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National Centre for Excellence in the Teaching of Mathematics Evidence Bulletin


This page has been archived. The content was correct at the time of original publication, but is no longer updated.
Created on 06 June 2007 by ncetm_administrator
Updated on 20 May 2009 by ncetm_administrator

The National Centre for Excellence in the Teaching of Mathematics is undertaking a year-long review of today’s attitudes, practices and influences across mathematics education.

NCETM commissioned Curee to write an evidence bulletin as part of a strategy to give teachers access to research that can inform their practice. The evidence bulletin is designed to summarise research in interesting ways at the same time as providing materials to support teachers who want to try out new methods. NCETM is also looking at ways of providing similar bulletins in the future. 

In this evidence bulletin, the starting point is the set of principles for effective teaching of mathematics described in Improving Learning in Mathematics (DfES - now DCSF - Standards unit 2005):

  • build on the knowledge learners bring to sessions  
  • expose and discuss misconceptions
  • develop effective questioning 
  • use cooperative small group work 
  • emphasise methods rather than answers 
  • use rich, collaborative tasks 
  • create connections between mathematical topics 
  • use technology in appropriate ways
The bulletin explores each principle by presenting summaries of research evidence, sometimes illustrated with case studies or combined with practical activities to help you to pinpoint the relevance and implications of the research and translate the findings into classroom practice. 

All the articles use research as a starting point, and generally the most recent evidence. Evidence from all phases and levels has been used: primary, secondary and post-16.

Full reference details are given, including weblinks where available, so that you can look up the original research for yourself, find supplementary resources and classroom activities.

 
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Comments

 


19 July 2007 09:52
Group work & discussion was a focus for my AS class in a FE college from the start of the year. Due to the number of EAL students, I was also keen to encourage their use of accurate mathematical language. By the end of the year, they were able to organise group activities themselves & I heard questions like "could you explain why that works?", "please justify your answer" and - said with a grin- "what is the correct mathematical term ?"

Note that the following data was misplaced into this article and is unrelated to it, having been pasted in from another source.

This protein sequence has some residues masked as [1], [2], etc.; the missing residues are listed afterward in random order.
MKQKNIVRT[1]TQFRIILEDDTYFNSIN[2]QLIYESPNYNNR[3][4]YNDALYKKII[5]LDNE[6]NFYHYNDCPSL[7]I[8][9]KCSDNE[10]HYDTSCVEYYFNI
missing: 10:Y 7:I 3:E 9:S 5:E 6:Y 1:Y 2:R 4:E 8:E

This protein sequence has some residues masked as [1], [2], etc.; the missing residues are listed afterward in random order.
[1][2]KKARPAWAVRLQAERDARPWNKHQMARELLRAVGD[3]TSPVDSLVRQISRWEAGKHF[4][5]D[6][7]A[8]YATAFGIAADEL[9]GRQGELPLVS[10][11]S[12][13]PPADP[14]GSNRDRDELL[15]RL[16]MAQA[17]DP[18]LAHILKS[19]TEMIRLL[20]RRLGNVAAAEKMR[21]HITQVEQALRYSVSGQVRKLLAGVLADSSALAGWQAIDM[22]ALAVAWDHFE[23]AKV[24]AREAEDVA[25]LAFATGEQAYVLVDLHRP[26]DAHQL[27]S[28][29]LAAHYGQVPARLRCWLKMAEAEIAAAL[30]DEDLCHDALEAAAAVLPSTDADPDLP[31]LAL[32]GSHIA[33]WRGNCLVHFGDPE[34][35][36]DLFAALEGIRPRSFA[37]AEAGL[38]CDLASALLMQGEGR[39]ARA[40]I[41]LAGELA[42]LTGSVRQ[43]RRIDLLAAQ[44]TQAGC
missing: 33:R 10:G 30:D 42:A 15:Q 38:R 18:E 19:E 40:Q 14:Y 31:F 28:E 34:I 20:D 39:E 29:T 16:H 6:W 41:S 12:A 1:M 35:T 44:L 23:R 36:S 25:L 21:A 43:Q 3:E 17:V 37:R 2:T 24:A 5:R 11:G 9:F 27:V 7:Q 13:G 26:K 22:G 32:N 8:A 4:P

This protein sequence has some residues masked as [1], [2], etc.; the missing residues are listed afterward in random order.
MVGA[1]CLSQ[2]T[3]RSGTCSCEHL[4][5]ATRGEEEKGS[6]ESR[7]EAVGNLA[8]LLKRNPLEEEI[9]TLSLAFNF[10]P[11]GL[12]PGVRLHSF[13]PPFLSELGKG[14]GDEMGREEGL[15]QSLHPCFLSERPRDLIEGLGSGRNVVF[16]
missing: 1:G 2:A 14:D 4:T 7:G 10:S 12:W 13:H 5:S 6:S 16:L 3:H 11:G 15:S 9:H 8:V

I shall look at the Thinking Together approach as mentioned at the end of the article on Structured Group Work and would like to try recording my questioning to see how varied my technique really is.
By Michelle
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14 July 2007 15:48
I found the Evidence Bulletin interesting reading. I was particularly interested in the bit about Cognitive Acceleration and plan to try this out with my pupils at the start of next term.
By JeanSmith
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04 July 2007 12:23
Thanks Heather. You do respond constructively to part of my concern. However, it still concerns me that the Curee bulletins are being presented in a way that makes them feel authoritative, when in practice they are not based on a proper review of the literature. In my view, they need to be presented differently.
By DavePratt
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03 July 2007 18:40
Hi Dave, good to see you on the site. I think you are right we need the opportunity to look at a review of an inividual paper, add comments etc. From my working with the site I think this is already possible in the Research articles section. (Although I've not contributed there!) Another way forward would be to look at either writing or further developing a Mathemapedia entry on an important topic and to develop that over time with many relevant references. The Mathemapedia entry can also be linked to any items in the Portal. I've personally found the site very rewarding to use - still teaching though, I don't have the time to look up the references, but maybe people in colleges and universities would be able to contribute in some way. Looking forward to reading your contributions in the future! With best wishes, Heather
By HeatherNorth
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03 July 2007 08:30
It is important that NCETM finds ways oif making research available and accessible to practicing teachers. However, I do have some concerns about the approach being used to report evidence.
Having checked several bulletins, it is clear that a research bulletin, which is presented as reporting on research in an important area of mathematics teaching and learning, refers typically to only one or two references.
This is worrying since such an approach fails to give the reader a sense of the range of research evidence that could inform that topic.
I would advocate an approach in which the research bulletin is presented as a review of an individual paper, seen by the author to be signifcant. The site might then invite others to add to the catalogue of such reviews. Guidance would need to be given about how to write a bulleting in an appropriate style.
The reports already completed by Curee then could be regarded as seeding that project. Summaries of the inputs received could be commissioned once a year so that teachers and others may not wish to read each of the longer reports but could gain quick access to the summary.
By DavePratt
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